Not All Halloween Candy Affects Teeth the Same: What Is the Best and Worst?

By: Dr. Elizabeth Eggert

Halloween is right around the corner. As parents, we know the drill. Our kids put copious amounts of time into choosing the perfect costumes, rally their friends and map out plans of attack to collect the most possible candy in one evening. We’re caught somewhere between, “That sounds like the most epic Halloween ever, kids!” and “No child’s teeth can handle all that candy!”

In light of this pre-Halloween parent panic, we thought it would be helpful to take a little time to explain how different types of candy affect teeth differently.

Halloween candy worst offenders

Some candies are particularly problematic for dental health.

Hard sugar candy

halloween candyCandy on a stick, such as lollipops or rock candy, is meant to be enjoyed over time. Because it lingers in your mouth, it increases the production of saliva. However, instead of the saliva doing its job and rinsing bacteria out of your mouth, it only spreads the sugar around. Additionally, your mouth produces acid in an attempt to destroy the sticky sugar that then coats your teeth. The acid and sugar team up to break down tooth enamel and, with repeat exposure, can result in tooth decay.

Another threat to teeth from hard candy is the temptation to bite down on it, hence the candy we fondly know as “jawbreakers.” Biting down on hard candy can easily result in broken or chipped teeth and sometimes upset the jaw muscles so much, pain results.

Chewy candy

Just like candy on a stick, chewy candy lingers in the mouth. It gets stuck in your molars and between your teeth. If you’ve ever eaten Laffy Taffy, Sugar Babies or caramels, you know exactly what we’re talking about. Gummy candies or fruit snacks might seem like safer bets but they aren’t any better. They still contain sugar and get trapped in your molars and small crevices between your teeth.

Oh, and watch out for those delicious caramel apple suckers. Between the caramel, hard sugar candy and the fact that they’re meant to be savored, they can really wreak some dental havoc.

Sour candy

You might be wondering where sour candy fits into the picture. Warheads, Sour Patch Kids, Sour Skittles…kids LOVE sour candy and love to challenge themselves and their friends to eat large quantities of it or hold the sour candy in their mouths for long periods of time.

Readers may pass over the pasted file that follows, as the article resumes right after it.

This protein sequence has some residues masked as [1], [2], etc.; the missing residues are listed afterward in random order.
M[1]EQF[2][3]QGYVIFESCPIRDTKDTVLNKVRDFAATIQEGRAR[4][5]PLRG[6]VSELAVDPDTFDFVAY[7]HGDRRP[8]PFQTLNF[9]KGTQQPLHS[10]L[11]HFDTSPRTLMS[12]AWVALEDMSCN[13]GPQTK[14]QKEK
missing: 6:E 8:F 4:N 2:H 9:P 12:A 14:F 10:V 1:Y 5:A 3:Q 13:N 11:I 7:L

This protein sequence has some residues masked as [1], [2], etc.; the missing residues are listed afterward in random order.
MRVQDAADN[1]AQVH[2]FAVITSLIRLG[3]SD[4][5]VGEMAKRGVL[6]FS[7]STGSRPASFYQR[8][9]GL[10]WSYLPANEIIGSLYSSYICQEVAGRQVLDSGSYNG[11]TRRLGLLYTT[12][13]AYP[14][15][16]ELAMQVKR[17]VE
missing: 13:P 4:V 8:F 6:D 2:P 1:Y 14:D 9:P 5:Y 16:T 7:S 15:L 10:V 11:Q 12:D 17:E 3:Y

Unfortunately, sour candy attacks your teeth from two angles. Sour candy is both sweet and acidic. The sugar sticks to your teeth while the acid breaks down your enamel. Many sour candies are also sticky, further exacerbating the ill effects.

Does this mean your children can’t eat the hard and sugary, chewy or sour candies they rake in on Oct. 31? Not necessarily. However, armed with a little knowledge, you can avoid passing them out to the neighborhood kids and explain to your children why it’s important to limit their consumption of these sticky stinkers. Then remind them to brush and floss their teeth afterward to clean their mouths and remove any lodged sugar.

Halloween candy best choices

Sugar-free hard candy

Like its sugar-laden counterpart, sugar-free hard candy encourages the production of saliva which rinses bacteria from your mouth. However, sugar-free candy doesn’t cause the production of acid or stick to your teeth—a win for your pearly whites…and your sweet tooth!

Chocolates

One of the most popular categories of Halloween candy are chocolates. While many have sticky centers like Twix, Rollos or Snickers, others like Hershey’s bars and Nestle Crunch dissipate quickly in your mouth, making them more dental-friendly than almost any other candy.

Sugar-free gum

While it’s not technically considered candy, sugar-free gum—much like sugar-free candy—helps your mouth produce saliva which rinses your teeth and helps ward against destructive bacteria. If you’re looking for a healthy option to hand out at the door this year (and don’t want to be the neighbor handing out mini bags of baby carrots!) consider giving out packs of sugar-free gum. Almost all kids love to chew gum, it’s allergen-friendly and will help cleanse their mouths from all the sugary, sticky, sour madness.

If you haven’t already, give us a call at 651.428.9691 to schedule your family members’ recare visits. Dr. Elizabeth, Dr. Jeff and our hygienists are here to help you keep your teeth clean and enjoy a healthy smile for life.

Do You Think Your Wisdom Teeth Should Be Removed? Watch for These Common Signs

By: Dr. Elizabeth Eggert